Republican presidential candidates often struck a professorial tone, forgoing several chances to attack their opponents during Wednesday night's GOP debate in Michigan's Oakland University.
The candidates instead treated the event as a chance to prove their fiscal aptitude, with mixed results.
Former Massachusetts Gov. Mitt Romney emerged the winner -- not by any merit of his own, but by exhibiting the fewest flaws in an otherwise very deficient field.
Romney was notable for what he didn't do: bicker with moderators; repeatedly dodge questions; forget his own platform; or offer the same solution to over a dozen problems -- all sins which his opponents committed.
Instead, Romney spent most of the debate sitting back, repeating portions of his stump speech when called upon, peppering in sound bites, applause lines and witty quips. With the top-grade self destruction on hand around him, not much effort was required on his part.
Perry: An Historic, Embarassing Performance
Take for example, the curious case of Texas Gov. Rick Perry, who rambled through another shoddy performance. He has admitted debates are not his strength. Quite an understatement. In the latter portion of the debate, Perry wilted into the school kid who got caught unprepared for class. While listing what three federal agencies he'd eliminate, Perry made it up to two, then just forgot the third.
Commerce, education, and... Perry said, nervously shuffling about the top of his podium, before letting out a sigh and giving up. The third one I can't. I'm sorry.
Perry did manage, when he remembered, to stay on his minimal-regulation message, while squeezing in his flat tax plan whenever possible.
Gingrich Mixes It Up With...CNBC's Maria Bartiromo
The congeniality among the candidates wore thin on CNBC's moderators, who were overtly itching for a fight. What they got, instead, was Newt Gingrich vs. CNBC host Maria Bartiromo.
The former House Speaker's bizarre animosity towards debate moderators, and the format in general, eventually drew long stretches of petulance from Gingrich. On several occasions, the grand professor of the Grand Old Party took the time to lambaste time limits, poke a thumb into the media's eye, and just be a general smart-aleck towards Bartiromo. The results were often hilarious but rarely helpful to Gingrich's cause.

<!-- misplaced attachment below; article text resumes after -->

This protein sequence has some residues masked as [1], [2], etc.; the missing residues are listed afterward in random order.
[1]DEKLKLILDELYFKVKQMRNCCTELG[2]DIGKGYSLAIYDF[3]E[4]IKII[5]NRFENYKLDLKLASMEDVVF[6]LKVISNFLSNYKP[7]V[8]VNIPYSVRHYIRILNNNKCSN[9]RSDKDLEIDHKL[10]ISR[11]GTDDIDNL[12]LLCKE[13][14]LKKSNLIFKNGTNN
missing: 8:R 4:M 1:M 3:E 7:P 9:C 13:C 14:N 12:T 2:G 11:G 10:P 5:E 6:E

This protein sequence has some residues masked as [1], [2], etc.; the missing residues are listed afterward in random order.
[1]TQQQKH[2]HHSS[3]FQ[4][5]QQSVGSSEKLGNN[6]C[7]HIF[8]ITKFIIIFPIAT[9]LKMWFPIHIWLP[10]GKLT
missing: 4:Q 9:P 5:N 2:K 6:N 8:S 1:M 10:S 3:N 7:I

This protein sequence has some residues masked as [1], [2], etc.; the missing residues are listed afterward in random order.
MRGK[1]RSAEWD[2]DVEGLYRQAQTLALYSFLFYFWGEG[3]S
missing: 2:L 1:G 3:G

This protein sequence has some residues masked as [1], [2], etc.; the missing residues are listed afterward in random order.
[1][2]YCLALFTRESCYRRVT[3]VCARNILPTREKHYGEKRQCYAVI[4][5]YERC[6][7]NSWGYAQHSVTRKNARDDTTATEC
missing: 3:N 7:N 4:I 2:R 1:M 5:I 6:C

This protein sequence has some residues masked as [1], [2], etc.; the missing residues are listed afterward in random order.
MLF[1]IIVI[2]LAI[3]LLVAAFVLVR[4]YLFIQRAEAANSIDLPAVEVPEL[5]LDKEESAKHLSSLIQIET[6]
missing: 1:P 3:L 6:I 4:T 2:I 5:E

During one exchange, Bartiromo asked What would you replace Obamacare with? and gave each candidate 30 seconds to respond. A visibly annoyed Gingrich miffed the question, instead launching into a tirade about how well he knows the subject then promising to challenge President Barack Obama to seven Lincoln Douglas-style debates.
Do you want to answer the question tonight Mr. Speaker? Bartiromo shot back.
The moderators went fishing for intra-party fighting again, when Bartiromo asked Cain if character should factor into the American people's decision, alluding to surfacing allegations of Cain's alleged sexual harassment of four women. The question drew boos from the audience.
The American people deserve better than someone being tried in the court of public opinion based on unfounded accusations, he said. I value my character more than anyone.
Romney was offered a chance to respond, and promptly demurred.
Herman Cain is the person to respond to these questions; he just did, he said.
Cain: Little Substance, Beyond 9-9-9
And what of Cain? The sexual harassment allegations arose then died quickly, and what returned was the gimmicky 9-9-9 plan, which he repeated as a cure to everything from the housing market to giving confidence to individual investors. The façade of Cain's candidacy began to crumble, well before the debate, but also as his repeated insistence that the 9-9-9 cure-all would help solve trade deficit issues with China. His assertion caused Gingrich and Romney, both to Cain's left, to turn away and laugh.
On substantive issues, all the candidates were uniformly against any bit of legislation or regulation authored by President Barack Obama. Healthcare reform? The auto bailouts? The stimulus? All big mistakes, to be replaced with a mix of state-centric solutions, decreased regulations and flatter, fairer taxes. As much as the candidates would like voters to believe their platforms are miles apart, they aren't.
With the exception of U.S. Rep. Ron Paul, R-Texas, the libertarian with an inexplicably rabid collegiate fan base, who along with Gingrich suffered the problem of having too much to say and almost no time to say it. The resulting paragraphs of information with occasional zingers left their message muddled at best. (Gingrich also displayed what is becoming a tick: beginning every answer with a history lesson).
With such a script-free circus unfolding around him, Romney needed to simply offer platitudes such as, I will be true to my family, to my faith and to my country. I will never apologize for my country.
Perhaps the only flaw for Romney, aside from the hair gelled coiffe that gave way to spikes throughout the night, was the lack of truly difficult challenges from opponents. Should Romney get the GOP nod, he may notice his debate muscles have atrophied as a result of lackluster competition.